Common rashes in adults
Rashes have many different causes ranging from mild to severe and even life-threatening. Let's take a look at some of the most common causes of rashes, what they look like, what causes them, and how they are treated.
Allergic reactions are a common cause of rashes. They are often caused by certain foods, medications, insect bites, or stings. This type of rash, known as hives, occurs when the body releases the chemical histamine into the blood. Histamine is normally released as part of an immune response to deal with a threat, but with allergies, your body overreacts and produces histamine when there is no threat present. Hives are normally raised, red patches on the skin that may itch or burn. They often go away by themselves within a few hours or days, but if they are causing you discomfort, you can take antihistamine tablets to help relieve symptoms. Antihistamine tablets are available over the counter but may cause side effects and are not suitable for everyone. Talk to your pharmacist and read the patient information leaflet carefully before taking antihistamines. If you suffer with hives you should contact a doctor as it’s important to find out if you have had a reaction to something. If you have hives and have difficulty breathing or lip or mouth swelling contact 999 as this is a sign of a serious allergic reaction.
Contact dermatitis is a type of eczema that is triggered by contact with certain substances. It most commonly affects the hands and face and causes redness, dryness, itching, and cracked skin. Common triggers for contact dermatitis include soaps, detergents, latex, and frequent contact with water. It’s important to try and identify the trigger for your contact dermatitis so you can avoid it in the future. Treatments for contact dermatitis include:
- emollient creams to hydrate and protect the skin
- topical corticosteroids to reduce inflammation
- steroid tablets may be prescribed to reduce inflammation in severe cases
Psoriasis is a chronic (long-term) skin condition where an overproduction of skin cells causes red, scaly, patches on the skin, most commonly on the elbows, knees, scalp, and lower body. It can also affect the nails and joints. The cause of psoriasis is not known, but it may be an auto-immune disease (where the body`s immune system attacks its own cells). There’s no cure for psoriasis, and it is normally a lifelong condition that flares up from time to time. Flare-ups can be triggered by various factors, including stress, smoking, alcohol, illness, or some medications. Treatment with creams like emollients and topical steroids can help to reduce symptoms.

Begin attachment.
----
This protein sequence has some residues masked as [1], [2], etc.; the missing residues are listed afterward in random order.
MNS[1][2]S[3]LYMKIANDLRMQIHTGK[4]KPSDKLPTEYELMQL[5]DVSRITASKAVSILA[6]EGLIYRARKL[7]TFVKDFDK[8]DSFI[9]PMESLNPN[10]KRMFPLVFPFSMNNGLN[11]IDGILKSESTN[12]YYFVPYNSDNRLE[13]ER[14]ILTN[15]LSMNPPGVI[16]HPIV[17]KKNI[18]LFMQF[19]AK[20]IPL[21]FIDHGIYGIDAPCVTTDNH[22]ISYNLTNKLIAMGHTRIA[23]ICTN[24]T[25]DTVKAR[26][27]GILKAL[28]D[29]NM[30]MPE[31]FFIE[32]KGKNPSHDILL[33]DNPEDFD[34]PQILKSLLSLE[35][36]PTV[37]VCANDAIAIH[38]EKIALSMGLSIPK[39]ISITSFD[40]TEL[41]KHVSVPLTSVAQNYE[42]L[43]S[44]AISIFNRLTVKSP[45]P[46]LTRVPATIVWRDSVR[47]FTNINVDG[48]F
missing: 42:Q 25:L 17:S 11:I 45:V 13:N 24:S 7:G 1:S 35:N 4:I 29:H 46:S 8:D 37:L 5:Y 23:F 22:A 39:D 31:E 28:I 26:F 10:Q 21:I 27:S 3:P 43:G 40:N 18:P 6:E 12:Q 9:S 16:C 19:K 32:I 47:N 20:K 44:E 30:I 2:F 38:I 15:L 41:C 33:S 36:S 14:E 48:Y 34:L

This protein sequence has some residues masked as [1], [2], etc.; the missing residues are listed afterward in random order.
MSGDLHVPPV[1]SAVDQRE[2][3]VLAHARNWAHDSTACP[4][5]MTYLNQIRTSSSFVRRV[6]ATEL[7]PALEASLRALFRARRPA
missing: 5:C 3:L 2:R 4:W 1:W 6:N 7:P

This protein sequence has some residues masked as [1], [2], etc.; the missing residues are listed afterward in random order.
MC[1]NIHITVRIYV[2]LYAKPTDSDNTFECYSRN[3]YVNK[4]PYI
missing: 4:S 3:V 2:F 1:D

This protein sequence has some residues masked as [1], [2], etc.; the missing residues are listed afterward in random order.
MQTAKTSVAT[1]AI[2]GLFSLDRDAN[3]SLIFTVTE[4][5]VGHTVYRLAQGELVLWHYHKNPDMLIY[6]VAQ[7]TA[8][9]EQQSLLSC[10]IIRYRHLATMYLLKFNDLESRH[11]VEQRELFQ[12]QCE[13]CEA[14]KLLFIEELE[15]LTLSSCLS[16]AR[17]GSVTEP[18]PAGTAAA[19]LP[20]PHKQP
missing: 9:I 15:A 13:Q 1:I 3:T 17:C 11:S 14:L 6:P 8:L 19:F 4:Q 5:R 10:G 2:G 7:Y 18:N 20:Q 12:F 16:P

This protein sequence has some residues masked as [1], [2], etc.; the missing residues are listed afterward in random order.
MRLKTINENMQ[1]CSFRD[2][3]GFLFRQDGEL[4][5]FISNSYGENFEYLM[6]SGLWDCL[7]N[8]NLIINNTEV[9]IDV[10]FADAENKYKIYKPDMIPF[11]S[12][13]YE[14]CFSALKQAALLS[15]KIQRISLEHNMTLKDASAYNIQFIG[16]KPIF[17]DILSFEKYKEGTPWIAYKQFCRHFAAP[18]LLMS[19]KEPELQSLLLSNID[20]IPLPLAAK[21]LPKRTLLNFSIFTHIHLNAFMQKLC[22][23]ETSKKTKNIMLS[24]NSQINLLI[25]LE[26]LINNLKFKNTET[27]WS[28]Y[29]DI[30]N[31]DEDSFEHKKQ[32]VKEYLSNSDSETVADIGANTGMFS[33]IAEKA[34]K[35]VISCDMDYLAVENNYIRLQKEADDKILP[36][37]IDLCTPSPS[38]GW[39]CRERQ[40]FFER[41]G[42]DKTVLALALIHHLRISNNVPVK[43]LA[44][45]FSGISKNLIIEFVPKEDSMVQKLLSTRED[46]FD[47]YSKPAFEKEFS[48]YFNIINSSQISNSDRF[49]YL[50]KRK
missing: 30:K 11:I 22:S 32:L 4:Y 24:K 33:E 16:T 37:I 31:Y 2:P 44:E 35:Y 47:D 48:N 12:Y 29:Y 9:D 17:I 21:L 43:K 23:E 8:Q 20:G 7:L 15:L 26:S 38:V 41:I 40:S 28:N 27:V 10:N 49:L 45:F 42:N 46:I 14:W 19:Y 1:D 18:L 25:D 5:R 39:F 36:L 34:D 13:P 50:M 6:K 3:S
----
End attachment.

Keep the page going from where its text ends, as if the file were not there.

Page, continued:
Eczema (atopic dermatitis) is a chronic condition causing inflammation of the skin. Eczema causes dry skin and a red, itchy, scaly rash commonly around the elbows, knees, wrists, scalp, face, and neck, though it can occur anywhere on the body. Eczema is more common in people with asthma and allergies. It normally starts in childhood, and many children grow out of eczema by their mid-teens. There’s no cure for eczema, but treatment with emollient creams and topical steroids can help to relieve symptoms.
Seborrheic dermatitis is a condition that causes patches of red, scaly skin on the body. It commonly affects oily parts of the body such as the eyebrows, mouth, nose, and chest. Seborrheic dermatitis on the scalp is known as dandruff in adults and cradle cap in babies.
The condition is thought to be caused by an overproduction of a yeast called Malassezia yeast that normally lives on the body.
Seborrheic dermatitis is a long-term condition that flares up on occasion, particularly when you are stressed or unwell or in response to triggers like cold weather, some chemicals, or medications. Treatment aims to remove scales, reduce the itch, and soothe inflammation. It includes:
- washing twice daily with a gentle cleanser that contains zinc
- an emollient cream to help remove scales
- prescription medications such as topical antifungal creams or shampoos
- in severe cases, a topical corticosteroid or calcineurin inhibitor may be prescribed.
Razor bumps (pseudofolliculitis barbae) occur after shaving or other hair removal techniques when the hair starts to grow back into the skin instead of outwards. They can occur wherever hair has been removed, such as the face, armpits, legs, and pubic area. Razor bumps typically show up as small red bumps that may be itchy or painful, or pustules (pus-filled blisters)
To help prevent razor bumps:
- shave in the direction of hair growth
- change your razor frequently or use an electric razor
- avoid shaving too closely
- look into alternative methods of hair removal such as laser hair removal or stopping shaving completely
Treatment for razor bumps includes:
- Antiseptic lotions can help reduce the risk of infection.
- Topical steroid creams can help to reduce inflammation
- In severe cases, an antibacterial lotion or tablet may be prescribed
If your razor bumps are severe or keep coming back, make an appointment with your GP or dermatologist.
Reactions to plants
Reactions to plants vary according to the type of plant.